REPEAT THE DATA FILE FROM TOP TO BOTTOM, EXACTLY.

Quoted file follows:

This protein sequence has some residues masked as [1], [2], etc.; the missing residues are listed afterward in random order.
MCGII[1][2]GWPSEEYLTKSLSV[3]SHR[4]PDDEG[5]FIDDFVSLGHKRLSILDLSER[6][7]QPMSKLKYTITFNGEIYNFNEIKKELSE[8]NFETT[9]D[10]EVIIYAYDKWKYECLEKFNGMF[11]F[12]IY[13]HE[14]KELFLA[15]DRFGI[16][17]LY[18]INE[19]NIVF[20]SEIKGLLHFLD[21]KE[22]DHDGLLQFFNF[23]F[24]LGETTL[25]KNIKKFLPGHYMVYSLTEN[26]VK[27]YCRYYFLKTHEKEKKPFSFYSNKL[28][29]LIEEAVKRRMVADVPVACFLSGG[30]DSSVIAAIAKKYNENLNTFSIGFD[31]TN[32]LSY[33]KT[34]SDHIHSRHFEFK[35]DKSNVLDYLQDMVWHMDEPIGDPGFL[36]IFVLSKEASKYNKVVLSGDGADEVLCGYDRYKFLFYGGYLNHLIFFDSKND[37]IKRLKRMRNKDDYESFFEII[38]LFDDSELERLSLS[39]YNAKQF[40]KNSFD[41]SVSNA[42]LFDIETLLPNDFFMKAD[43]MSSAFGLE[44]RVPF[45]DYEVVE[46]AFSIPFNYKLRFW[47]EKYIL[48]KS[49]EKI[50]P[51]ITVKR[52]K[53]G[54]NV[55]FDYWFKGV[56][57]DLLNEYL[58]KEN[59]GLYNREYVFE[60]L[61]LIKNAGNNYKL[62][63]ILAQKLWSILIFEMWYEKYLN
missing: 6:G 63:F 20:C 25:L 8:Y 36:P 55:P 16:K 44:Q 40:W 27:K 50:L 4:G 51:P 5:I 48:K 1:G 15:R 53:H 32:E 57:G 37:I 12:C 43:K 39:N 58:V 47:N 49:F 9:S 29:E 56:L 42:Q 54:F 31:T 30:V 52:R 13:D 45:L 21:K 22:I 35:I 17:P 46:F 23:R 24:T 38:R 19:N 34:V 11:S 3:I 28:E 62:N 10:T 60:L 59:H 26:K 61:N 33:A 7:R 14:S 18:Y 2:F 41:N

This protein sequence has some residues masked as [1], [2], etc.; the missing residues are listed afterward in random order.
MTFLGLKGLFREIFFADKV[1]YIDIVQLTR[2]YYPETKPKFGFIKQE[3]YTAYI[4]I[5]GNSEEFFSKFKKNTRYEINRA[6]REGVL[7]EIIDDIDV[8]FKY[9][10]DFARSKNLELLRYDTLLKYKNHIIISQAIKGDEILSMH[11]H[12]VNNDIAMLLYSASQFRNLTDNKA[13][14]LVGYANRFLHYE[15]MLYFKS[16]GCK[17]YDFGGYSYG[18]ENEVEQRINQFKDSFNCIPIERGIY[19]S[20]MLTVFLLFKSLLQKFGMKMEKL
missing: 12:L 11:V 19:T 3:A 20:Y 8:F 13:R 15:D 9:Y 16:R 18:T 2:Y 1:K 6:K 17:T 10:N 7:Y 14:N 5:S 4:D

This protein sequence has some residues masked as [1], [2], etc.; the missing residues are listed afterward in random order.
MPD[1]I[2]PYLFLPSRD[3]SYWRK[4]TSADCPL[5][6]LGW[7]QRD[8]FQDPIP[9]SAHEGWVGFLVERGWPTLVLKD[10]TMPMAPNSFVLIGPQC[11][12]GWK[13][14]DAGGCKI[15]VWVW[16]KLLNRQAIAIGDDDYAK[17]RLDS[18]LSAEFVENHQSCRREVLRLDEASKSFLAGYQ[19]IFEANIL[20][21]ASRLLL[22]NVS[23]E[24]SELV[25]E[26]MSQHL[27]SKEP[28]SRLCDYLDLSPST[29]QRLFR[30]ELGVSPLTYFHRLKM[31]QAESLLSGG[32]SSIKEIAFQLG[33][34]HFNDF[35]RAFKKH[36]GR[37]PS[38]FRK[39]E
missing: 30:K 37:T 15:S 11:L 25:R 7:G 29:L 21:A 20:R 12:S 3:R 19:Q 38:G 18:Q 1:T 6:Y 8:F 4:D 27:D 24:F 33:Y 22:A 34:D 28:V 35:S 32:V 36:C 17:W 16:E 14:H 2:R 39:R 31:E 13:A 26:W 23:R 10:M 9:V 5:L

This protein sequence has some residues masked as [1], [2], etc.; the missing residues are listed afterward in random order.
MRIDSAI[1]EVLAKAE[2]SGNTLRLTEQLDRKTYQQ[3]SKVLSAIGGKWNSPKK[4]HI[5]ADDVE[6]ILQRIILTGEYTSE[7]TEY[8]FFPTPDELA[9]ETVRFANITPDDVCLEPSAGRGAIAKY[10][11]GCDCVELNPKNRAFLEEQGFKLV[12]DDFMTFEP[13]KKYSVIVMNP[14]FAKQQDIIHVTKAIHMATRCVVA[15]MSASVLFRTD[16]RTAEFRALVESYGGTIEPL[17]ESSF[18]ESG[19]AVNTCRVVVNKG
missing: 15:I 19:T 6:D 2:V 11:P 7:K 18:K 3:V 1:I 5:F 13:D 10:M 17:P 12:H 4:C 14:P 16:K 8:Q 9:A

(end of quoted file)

This protein sequence has some residues masked as [1], [2], etc.; the missing residues are listed afterward in random order.
MCGII[1][2]GWPSEEYLTKSLSV[3]SHR[4]PDDEG[5]FIDDFVSLGHKRLSILDLSER[6][7]QPMSKLKYTITFNGEIYNFNEIKKELSE[8]NFETT[9]D[10]EVIIYAYDKWKYECLEKFNGMF[11]F[12]IY[13]HE[14]KELFLA[15]DRFGI[16][17]LY[18]INE[19]NIVF[20]SEIKGLLHFLD[21]KE[22]DHDGLLQFFNF[23]F[24]LGETTL[25]KNIKKFLPGHYMVYSLTEN[26]VK[27]YCRYYFLKTHEKEKKPFSFYSNKL[28][29]LIEEAVKRRMVADVPVACFLSGG[30]DSSVIAAIAKKYNENLNTFSIGFD[31]TN[32]LSY[33]KT[34]SDHIHSRHFEFK[35]DKSNVLDYLQDMVWHMDEPIGDPGFL[36]IFVLSKEASKYNKVVLSGDGADEVLCGYDRYKFLFYGGYLNHLIFFDSKND[37]IKRLKRMRNKDDYESFFEII[38]LFDDSELERLSLS[39]YNAKQF[40]KNSFD[41]SVSNA[42]LFDIETLLPNDFFMKAD[43]MSSAFGLE[44]RVPF[45]DYEVVE[46]AFSIPFNYKLRFW[47]EKYIL[48]KS[49]EKI[50]P[51]ITVKR[52]K[53]G[54]NV[55]FDYWFKGV[56][57]DLLNEYL[58]KEN[59]GLYNREYVFE[60]L[61]LIKNAGNNYKL[62][63]ILAQKLWSILIFEMWYEKYLN
missing: 6:G 63:F 20:C 25:L 8:Y 36:P 55:P 16:K 44:Q 40:W 27:K 50:L 4:G 51:P 5:I 48:K 1:G 15:R 53:H 32:E 57:G 37:I 12:C 43:K 39:N 58:V 47:N 49:F 9:S 29:E 56:L 42:Q 54:F 31:T 30:V 52:R 13:D 45:L 21:K 22:I 35:I 17:P 46:F 23:R 24:T 38:R 19:N 34:V 11:S 3:I 28:E 62:N 10:T 60:L 59:H 26:K 61:N 33:A 7:R 14:S 18:Y 2:F 41:N

This protein sequence has some residues masked as [1], [2], etc.; the missing residues are listed afterward in random order.
MTFLGLKGLFREIFFADKV[1]YIDIVQLTR[2]YYPETKPKFGFIKQE[3]YTAYI[4]I[5]GNSEEFFSKFKKNTRYEINRA[6]REGVL[7]EIIDDIDV[8]FKY[9][10]DFARSKNLELLRYDTLLKYKNHIIISQAIKGDEILSMH[11]H[12]VNNDIAMLLYSASQFRNLTDNKA[13][14]LVGYANRFLHYE[15]MLYFKS[16]GCK[17]YDFGGYSYG[18]ENEVEQRINQFKDSFNCIPIERGIY[19]S[20]MLTVFLLFKSLLQKFGMKMEKL
missing: 12:L 11:V 19:T 3:A 20:Y 8:F 13:R 15:D 9:Y 16:R 18:T 2:Y 1:K 6:K 17:T 10:N 7:Y 14:N 5:S 4:D

This protein sequence has some residues masked as [1], [2], etc.; the missing residues are listed afterward in random order.
MPD[1]I[2]PYLFLPSRD[3]SYWRK[4]TSADCPL[5][6]LGW[7]QRD[8]FQDPIP[9]SAHEGWVGFLVERGWPTLVLKD[10]TMPMAPNSFVLIGPQC[11][12]GWK[13][14]DAGGCKI[15]VWVW[16]KLLNRQAIAIGDDDYAK[17]RLDS[18]LSAEFVENHQSCRREVLRLDEASKSFLAGYQ[19]IFEANIL[20][21]ASRLLL[22]NVS[23]E[24]SELV[25]E[26]MSQHL[27]SKEP[28]SRLCDYLDLSPST[29]QRLFR[30]ELGVSPLTYFHRLKM[31]QAESLLSGG[32]SSIKEIAFQLG[33][34]HFNDF[35]RAFKKH[36]GR[37]PS[38]FRK[39]E
missing: 30:K 37:T 15:S 11:L 25:R 7:G 29:L 21:A 20:R 12:S 3:R 19:Q 38:G 18:Q 1:T 6:Y 8:F 4:D 27:D 24:F 33:Y 22:A 34:D 28:V 35:S 32:V 36:C 17:W 16:E 14:H 2:R 39:R 31:E 13:A 26:W 23:R 10:M 9:V 5:L

This protein sequence has some residues masked as [1], [2], etc.; the missing residues are listed afterward in random order.
MRIDSAI[1]EVLAKAE[2]SGNTLRLTEQLDRKTYQQ[3]SKVLSAIGGKWNSPKK[4]HI[5]ADDVE[6]ILQRIILTGEYTSE[7]TEY[8]FFPTPDELA[9]ETVRFANITPDDVCLEPSAGRGAIAKY[10][11]GCDCVELNPKNRAFLEEQGFKLV[12]DDFMTFEP[13]KKYSVIVMNP[14]FAKQQDIIHVTKAIHMATRCVVA[15]MSASVLFRTD[16]RTAEFRALVESYGGTIEPL[17]ESSF[18]ESG[19]AVNTCRVVVNKG
missing: 15:I 19:T 6:D 2:V 11:P 7:K 18:K 3:V 1:I 5:F 13:D 10:M 17:P 12:H 4:C 14:P 16:K 8:Q 9:A